If, during the past 15 years, you bought a ticket for the National Lottery, then you’ve personally contributed to the £4.3 billion distributed via the Heritage Lottery Fund (HLF) to 28,000 heritage projects nationwide.

The criteria for HLF funding are wide-reaching: projects must be of benefit to the public, and have a clear focus on ‘heritage’, defined as ‘things from the past that we value and want to pass on to future generations’. To this end, Lottery funds have shored up our churches, sponsored community projects, boosted museums and galleries, saved treasures for the nation and even funded the excavation of Britain’s oldest known dinosaur.

Since 1994, the HLF has also funded 2,000-plus projects to raise awareness of and conserve threatened habitats and species, such as the black grouse and horseshoe bat, and land equivalent to more than 100,000 football pitches has been bought for nature conservation. Success stories include the extensive five-year programme by Natural England to restore 865 hectares of heathland of the Vale of York, funded by a £347,000 grant, and the Rushcliffe Barn Owl Project, now the most successful conservation project in Nottinghamshire.

Recent investments include Sir David Attenborough’s National Moth Recording Scheme, set up last year to find out why numbers of this insect have dropped by a third since the 1960s, which was funded with more than £800,000.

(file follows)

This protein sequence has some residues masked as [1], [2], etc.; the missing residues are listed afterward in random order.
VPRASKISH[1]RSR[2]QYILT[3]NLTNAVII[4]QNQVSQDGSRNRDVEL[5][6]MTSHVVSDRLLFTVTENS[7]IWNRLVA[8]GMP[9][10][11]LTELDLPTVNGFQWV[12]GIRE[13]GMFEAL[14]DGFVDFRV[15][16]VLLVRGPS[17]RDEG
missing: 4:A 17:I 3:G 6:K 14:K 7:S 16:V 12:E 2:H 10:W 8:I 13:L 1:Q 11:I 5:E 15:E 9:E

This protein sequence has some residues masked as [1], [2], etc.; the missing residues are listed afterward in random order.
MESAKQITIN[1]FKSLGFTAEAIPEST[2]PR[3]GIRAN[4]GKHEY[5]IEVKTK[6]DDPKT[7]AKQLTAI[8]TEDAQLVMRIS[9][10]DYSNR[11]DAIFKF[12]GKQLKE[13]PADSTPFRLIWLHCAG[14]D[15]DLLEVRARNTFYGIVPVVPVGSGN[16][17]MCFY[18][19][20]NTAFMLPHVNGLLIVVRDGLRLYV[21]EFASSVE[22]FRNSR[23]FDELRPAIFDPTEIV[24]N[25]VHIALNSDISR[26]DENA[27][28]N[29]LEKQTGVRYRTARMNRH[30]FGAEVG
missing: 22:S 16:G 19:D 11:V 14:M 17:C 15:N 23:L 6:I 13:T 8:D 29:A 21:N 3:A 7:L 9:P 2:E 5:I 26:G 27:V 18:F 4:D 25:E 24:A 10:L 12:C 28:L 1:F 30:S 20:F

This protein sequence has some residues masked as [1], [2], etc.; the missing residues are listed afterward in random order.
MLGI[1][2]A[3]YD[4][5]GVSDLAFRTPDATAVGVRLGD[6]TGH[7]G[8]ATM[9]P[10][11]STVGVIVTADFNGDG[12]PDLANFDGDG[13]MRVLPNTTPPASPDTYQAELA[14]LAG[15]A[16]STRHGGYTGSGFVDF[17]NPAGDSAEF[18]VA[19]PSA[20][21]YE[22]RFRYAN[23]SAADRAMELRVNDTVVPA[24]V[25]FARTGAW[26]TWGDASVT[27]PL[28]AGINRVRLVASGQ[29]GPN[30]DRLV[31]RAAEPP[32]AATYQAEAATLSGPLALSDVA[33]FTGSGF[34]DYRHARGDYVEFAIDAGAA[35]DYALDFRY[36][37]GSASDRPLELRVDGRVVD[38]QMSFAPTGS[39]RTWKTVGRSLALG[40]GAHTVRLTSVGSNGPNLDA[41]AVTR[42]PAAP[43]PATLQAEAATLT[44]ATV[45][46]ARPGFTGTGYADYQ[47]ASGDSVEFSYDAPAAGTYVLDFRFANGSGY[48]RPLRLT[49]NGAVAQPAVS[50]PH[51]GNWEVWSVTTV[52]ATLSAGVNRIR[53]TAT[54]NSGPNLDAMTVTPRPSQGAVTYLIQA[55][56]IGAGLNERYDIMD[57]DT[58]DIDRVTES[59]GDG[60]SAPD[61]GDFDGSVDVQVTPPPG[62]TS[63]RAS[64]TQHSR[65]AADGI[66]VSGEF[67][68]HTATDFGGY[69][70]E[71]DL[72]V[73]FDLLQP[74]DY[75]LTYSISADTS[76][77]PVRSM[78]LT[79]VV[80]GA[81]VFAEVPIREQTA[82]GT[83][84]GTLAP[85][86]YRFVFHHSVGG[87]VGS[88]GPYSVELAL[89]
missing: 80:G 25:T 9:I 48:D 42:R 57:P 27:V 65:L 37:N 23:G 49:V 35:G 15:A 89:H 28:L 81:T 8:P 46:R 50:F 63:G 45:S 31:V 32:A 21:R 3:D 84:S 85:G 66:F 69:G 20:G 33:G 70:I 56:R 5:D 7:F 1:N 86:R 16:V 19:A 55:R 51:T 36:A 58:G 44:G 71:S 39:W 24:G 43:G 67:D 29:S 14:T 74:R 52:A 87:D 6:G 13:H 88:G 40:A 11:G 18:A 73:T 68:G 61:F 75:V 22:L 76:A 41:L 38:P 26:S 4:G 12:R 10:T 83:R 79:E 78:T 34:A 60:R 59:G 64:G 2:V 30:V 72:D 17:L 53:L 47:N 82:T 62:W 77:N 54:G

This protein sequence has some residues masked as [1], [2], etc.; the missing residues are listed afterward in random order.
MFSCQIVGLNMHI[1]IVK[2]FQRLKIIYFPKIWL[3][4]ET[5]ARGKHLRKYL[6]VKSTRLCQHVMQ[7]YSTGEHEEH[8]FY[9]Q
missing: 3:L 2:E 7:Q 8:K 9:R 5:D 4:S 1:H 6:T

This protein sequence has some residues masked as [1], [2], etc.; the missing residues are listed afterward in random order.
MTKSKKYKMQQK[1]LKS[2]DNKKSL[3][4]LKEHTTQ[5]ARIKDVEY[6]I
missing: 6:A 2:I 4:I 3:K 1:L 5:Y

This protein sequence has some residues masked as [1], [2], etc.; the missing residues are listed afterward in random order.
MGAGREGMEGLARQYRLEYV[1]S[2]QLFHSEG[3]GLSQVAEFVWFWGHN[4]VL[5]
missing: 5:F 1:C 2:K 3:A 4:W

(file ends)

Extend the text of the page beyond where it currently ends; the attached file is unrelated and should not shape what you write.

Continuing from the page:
‘These crucial biodiversity projects would not have happened without Heritage Lottery funding,’ says HLF policy advisor Corinna Woodall. ‘But our role will be as important as ever in the future as there is still a lot to be done and any biodiversity projects have to be ongoing and sustainable. Partnership funding is more difficult to tap into during recessionary times, so funding may well get more and more difficult in the year ahead, making Heritage `lottery money even more crucial.’

The 15-year anniversary celebrations include the launch this month of a new programme, Skills for the Future, which will provide up to 1,000 paid work-based training opportunities for people seeking
a career in heritage. Next year, the HLF will be a partner with the Natural History Museum in support of the International Year of Biodiversity.

Heritage funding by numbers

* £23 billion has been raised for good causes by Lottery players

* About 16% of this has been allocated to heritage, an average of £180 million per year

* £1.5 billion has been spent on conserving some 12,000 buildings and monuments, including more
than 2,700 places of worship

* £500 million has been spent on rejuvenating 500-plus public parks

* £7 million worth of training bursaries has revitalised more than
50 traditional skills

* £1.3 billion-plus has been invested in museums and galleries large and small, including funding for more than 270 education posts

* £108 million in grants has helped conserve more than 150 locomotives, ships and planes

* £60 million-plus awarded to record stories and oral-history projects